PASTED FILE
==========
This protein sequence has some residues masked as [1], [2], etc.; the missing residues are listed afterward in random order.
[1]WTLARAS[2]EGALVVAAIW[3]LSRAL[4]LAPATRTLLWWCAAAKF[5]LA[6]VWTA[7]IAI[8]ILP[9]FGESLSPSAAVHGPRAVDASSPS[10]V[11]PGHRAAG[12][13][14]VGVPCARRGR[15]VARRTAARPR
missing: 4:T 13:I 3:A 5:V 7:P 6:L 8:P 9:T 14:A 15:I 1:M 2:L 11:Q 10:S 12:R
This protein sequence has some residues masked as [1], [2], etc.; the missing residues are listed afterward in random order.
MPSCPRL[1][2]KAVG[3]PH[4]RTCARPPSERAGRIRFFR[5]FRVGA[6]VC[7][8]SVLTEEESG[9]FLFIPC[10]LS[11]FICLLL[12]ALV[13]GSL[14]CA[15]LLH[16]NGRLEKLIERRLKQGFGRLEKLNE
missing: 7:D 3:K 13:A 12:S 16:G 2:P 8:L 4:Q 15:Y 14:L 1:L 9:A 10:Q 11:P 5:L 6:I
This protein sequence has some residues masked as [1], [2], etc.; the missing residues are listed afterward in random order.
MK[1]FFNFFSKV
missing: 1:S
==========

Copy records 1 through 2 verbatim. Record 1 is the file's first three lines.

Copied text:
This protein sequence has some residues masked as [1], [2], etc.; the missing residues are listed afterward in random order.
[1]WTLARAS[2]EGALVVAAIW[3]LSRAL[4]LAPATRTLLWWCAAAKF[5]LA[6]VWTA[7]IAI[8]ILP[9]FGESLSPSAAVHGPRAVDASSPS[10]V[11]PGHRAAG[12][13][14]VGVPCARRGR[15]VARRTAARPR
missing: 4:T 13:I 3:A 5:V 7:P 6:L 8:P 9:T 14:A 15:I 1:M 2:L 11:Q 10:S 12:R
This protein sequence has some residues masked as [1], [2], etc.; the missing residues are listed afterward in random order.
MPSCPRL[1][2]KAVG[3]PH[4]RTCARPPSERAGRIRFFR[5]FRVGA[6]VC[7][8]SVLTEEESG[9]FLFIPC[10]LS[11]FICLLL[12]ALV[13]GSL[14]CA[15]LLH[16]NGRLEKLIERRLKQGFGRLEKLNE
missing: 7:D 3:K 13:A 12:S 16:G 2:P 8:L 4:Q 15:Y 14:L 1:L 9:A 10:Q 11:P 5:L 6:I